The recent news of Donald Trump's COVID-19 diagnosis is proof that no one is completely protected from the persistent virus—not even the president. And Trump is not the first sitting president to contract a serious illness. In fact, there's a long history of U.S. presidents getting sick with everything from smallpox to the Spanish flu of 1918 that goes all the way back to our country's first Commander in Chief. Read on to discover the U.S. presidents who famously battled serious diseases while still in office. And for more on our current president's health, check out These 4 Factors Put Donald Trump at Risk of Severe COVID.
Woodrow Wilson was in office during the Spanish flu epidemic that began in 1918—the outbreak that the COVID-19 pandemic is often compared to. And like our current president, Wilson contracted the disease, which had already wreaked havoc on the United States.
According to The New Yorker, Wilson was stricken with the deadly strain of influenza while in Paris in 1919 to negotiate the Treaty of Versailles, becoming "violently sick," a note from the president's physician to the White House says. While he recovered from Spanish flu, Wilson had a stroke six months later and was incapacitated for the rest of his time in office. And despite having the illness himself—not to mention that it killed at least 20 million people—Wilson never addressed the seriousness of the disease.
"He should be remembered as a thoroughgoing failure as a pandemic-time president," Steve Coll writes in The New Yorker article. "In addition to the debacle of Versailles, he never once spoke publicly about the flu as it decimated the United States." And for more U.S. history, check out 30 Amazing Facts About U.S. Presidents You Never Knew.
Over the course of his life, George Washington fought off a laundry lists of serious illnesses that includes tuberculosis, malaria, and smallpox, PBS reported in 2011. While serving as president, Washington had a tumor on his leg and, in 1790, came down with severe cases of influenza and pneumonia that almost cost him his hearing. To the surprise of those around him, Washington recovered, but eventually died in 1799 from a throat infection. He was 67 years old. And to learn more about the presidential chain of command, check out these Surprising Facts About the Presidential Line of Succession.
Shortly after delivering the Gettysburg Address in the afternoon of November 19, 1863, Abraham Lincoln started coming down with what was eventually determined to be smallpox. While Lincoln was sick for about a month, his doctors tried to tell him his case was a mild one, which was far from the truth. In reality, the disease nearly took his life.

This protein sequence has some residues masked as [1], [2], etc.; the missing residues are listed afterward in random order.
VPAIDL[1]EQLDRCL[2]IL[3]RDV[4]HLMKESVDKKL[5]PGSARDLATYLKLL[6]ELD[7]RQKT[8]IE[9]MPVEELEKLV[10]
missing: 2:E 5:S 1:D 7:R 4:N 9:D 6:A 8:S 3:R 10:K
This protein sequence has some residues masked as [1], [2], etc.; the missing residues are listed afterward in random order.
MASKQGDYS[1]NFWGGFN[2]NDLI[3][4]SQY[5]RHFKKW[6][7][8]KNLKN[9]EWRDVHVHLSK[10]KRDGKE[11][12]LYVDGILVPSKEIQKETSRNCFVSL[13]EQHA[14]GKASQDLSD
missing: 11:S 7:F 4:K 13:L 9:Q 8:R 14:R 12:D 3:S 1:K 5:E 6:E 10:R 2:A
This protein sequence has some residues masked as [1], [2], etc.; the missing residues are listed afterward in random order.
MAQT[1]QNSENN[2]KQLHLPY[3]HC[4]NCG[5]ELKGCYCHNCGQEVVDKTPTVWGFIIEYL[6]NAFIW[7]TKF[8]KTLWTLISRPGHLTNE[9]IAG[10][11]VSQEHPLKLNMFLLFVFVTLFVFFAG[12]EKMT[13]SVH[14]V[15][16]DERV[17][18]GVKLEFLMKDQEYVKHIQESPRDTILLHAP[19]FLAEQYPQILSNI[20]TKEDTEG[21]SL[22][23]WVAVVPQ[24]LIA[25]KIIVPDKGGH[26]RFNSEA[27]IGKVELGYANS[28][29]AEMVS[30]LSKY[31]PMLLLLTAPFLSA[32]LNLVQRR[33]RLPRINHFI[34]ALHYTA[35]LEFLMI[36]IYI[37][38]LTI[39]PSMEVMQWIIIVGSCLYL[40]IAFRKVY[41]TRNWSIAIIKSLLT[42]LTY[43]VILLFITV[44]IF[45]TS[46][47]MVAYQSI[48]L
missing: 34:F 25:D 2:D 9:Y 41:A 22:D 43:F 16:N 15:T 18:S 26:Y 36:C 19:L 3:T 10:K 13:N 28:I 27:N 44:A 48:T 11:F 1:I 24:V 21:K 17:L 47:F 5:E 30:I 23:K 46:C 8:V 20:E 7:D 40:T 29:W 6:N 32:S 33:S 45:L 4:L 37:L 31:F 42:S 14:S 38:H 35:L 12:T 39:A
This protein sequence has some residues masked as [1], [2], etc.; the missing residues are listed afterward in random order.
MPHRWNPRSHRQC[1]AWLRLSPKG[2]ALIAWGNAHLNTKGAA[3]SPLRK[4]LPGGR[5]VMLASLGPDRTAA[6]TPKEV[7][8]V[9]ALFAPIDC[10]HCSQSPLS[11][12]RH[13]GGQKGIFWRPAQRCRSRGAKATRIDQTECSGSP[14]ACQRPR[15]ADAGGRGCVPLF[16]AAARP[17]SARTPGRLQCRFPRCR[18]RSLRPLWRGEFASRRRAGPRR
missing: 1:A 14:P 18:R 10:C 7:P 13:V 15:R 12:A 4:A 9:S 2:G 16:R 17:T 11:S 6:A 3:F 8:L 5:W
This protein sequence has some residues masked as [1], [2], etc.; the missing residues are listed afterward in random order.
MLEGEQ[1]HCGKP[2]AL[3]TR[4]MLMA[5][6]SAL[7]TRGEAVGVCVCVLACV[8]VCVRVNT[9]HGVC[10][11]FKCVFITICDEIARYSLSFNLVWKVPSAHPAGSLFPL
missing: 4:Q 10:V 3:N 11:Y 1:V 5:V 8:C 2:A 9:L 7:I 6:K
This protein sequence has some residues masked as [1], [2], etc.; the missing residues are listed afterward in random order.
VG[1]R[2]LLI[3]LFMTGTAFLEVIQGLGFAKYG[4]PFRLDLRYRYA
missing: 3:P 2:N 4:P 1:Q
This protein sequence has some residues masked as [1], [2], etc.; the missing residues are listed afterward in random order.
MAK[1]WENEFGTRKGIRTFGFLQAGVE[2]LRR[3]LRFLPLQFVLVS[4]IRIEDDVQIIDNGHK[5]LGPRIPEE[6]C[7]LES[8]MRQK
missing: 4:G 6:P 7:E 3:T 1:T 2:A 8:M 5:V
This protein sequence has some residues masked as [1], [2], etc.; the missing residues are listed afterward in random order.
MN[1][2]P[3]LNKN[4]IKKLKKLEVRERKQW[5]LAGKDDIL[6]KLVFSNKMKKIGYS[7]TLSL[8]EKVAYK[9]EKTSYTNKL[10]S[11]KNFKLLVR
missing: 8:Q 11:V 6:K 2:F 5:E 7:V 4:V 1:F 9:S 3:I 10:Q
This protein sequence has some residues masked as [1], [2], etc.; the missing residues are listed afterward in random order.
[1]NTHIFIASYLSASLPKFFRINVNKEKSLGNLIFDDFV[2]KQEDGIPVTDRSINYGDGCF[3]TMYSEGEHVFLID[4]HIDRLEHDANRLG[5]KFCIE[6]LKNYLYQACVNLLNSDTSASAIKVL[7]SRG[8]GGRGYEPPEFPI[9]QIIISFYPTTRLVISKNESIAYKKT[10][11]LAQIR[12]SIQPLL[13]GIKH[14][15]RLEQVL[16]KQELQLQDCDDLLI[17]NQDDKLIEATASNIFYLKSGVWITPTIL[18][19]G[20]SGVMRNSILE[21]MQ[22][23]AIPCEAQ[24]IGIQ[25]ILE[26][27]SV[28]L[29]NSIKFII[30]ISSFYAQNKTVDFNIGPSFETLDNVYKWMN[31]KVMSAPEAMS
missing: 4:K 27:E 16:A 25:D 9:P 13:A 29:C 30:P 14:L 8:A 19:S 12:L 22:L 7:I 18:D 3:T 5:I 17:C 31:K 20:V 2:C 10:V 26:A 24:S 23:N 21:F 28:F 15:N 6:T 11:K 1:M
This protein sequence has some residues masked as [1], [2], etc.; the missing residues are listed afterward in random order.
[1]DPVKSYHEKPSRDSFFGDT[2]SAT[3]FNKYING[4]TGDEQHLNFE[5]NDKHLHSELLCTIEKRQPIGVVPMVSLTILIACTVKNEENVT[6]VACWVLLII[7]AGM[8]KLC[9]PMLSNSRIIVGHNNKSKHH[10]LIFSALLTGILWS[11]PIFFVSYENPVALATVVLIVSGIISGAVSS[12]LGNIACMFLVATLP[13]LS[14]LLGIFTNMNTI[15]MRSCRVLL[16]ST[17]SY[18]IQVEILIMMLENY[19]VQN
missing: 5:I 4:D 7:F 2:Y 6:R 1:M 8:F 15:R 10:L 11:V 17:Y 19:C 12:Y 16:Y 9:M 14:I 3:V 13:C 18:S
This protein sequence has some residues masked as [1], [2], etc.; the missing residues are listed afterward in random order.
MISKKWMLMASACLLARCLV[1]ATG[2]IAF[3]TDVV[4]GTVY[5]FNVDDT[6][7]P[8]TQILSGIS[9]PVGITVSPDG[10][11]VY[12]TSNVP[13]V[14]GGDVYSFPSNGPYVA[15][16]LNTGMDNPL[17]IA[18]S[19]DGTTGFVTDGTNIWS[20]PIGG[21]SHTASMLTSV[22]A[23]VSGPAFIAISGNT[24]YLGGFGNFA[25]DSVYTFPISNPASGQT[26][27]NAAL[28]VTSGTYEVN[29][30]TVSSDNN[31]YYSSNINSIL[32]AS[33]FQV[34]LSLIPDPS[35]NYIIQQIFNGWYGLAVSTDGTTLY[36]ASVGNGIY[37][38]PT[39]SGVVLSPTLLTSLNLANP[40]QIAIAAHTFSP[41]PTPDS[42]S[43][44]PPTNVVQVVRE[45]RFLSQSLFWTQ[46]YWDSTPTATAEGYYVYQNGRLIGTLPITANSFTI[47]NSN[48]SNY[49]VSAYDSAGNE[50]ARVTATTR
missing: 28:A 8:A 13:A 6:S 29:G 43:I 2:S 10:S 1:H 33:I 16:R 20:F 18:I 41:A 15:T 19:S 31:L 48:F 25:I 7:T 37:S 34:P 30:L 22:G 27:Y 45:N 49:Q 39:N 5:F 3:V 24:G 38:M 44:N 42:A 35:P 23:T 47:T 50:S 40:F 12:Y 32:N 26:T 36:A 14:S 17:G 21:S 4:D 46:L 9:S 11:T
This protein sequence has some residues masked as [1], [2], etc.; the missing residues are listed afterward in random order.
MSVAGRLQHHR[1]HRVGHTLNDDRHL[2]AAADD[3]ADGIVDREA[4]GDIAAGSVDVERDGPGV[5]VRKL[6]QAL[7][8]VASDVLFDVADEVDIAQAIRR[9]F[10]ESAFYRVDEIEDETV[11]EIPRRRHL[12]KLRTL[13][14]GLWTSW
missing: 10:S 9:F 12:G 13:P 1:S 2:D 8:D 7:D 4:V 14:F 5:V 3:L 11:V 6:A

"Lincoln's physicians attempted to reassure him that his disease was a mild form of smallpox, but that may have been to prevent the public from fearing that Lincoln was dying," Armond Goldman, MD, emeritus professor of pediatrics at the University of Texas Medical Branch in Galveston, told Reuters in 2007.
Whether or not Ronald Reagan was impacted by symptoms of dementia while still in office—he was officially diagnosed with Alzheimer's disease five years after the end of his presidency—remains a subject of much debate among historians. What is confirmed, however, is the fact that Reagan had his share of health problems while he was Commander in Chief. According to the History channel, in 1985 Reagan had multiple polyps removed from his colon—one of which was found to be cancerous. And two years later, he had basal cell epithelioma skin cancer removed from his nose.
Franklin Delano Roosevelt
Franklin Delano Roosevelt was able to keep the extent to which his polio physically affected him relatively hidden from the public in a way that would be impossible in today's world.
According to the History channel, Roosevelt "wanted to project strength and virility, and so devised a way to 'walk' during public appearances. It involved wearing leg braces, using a cane, and utilizing the arm of his son or a trusted advisor." He also allegedly asked the press not to photograph him walking, or being transferred into or out of his car. "The Secret Service was charged with interfering with those who attempted to capture images that might portray the [president] as 'weak,'" History says.
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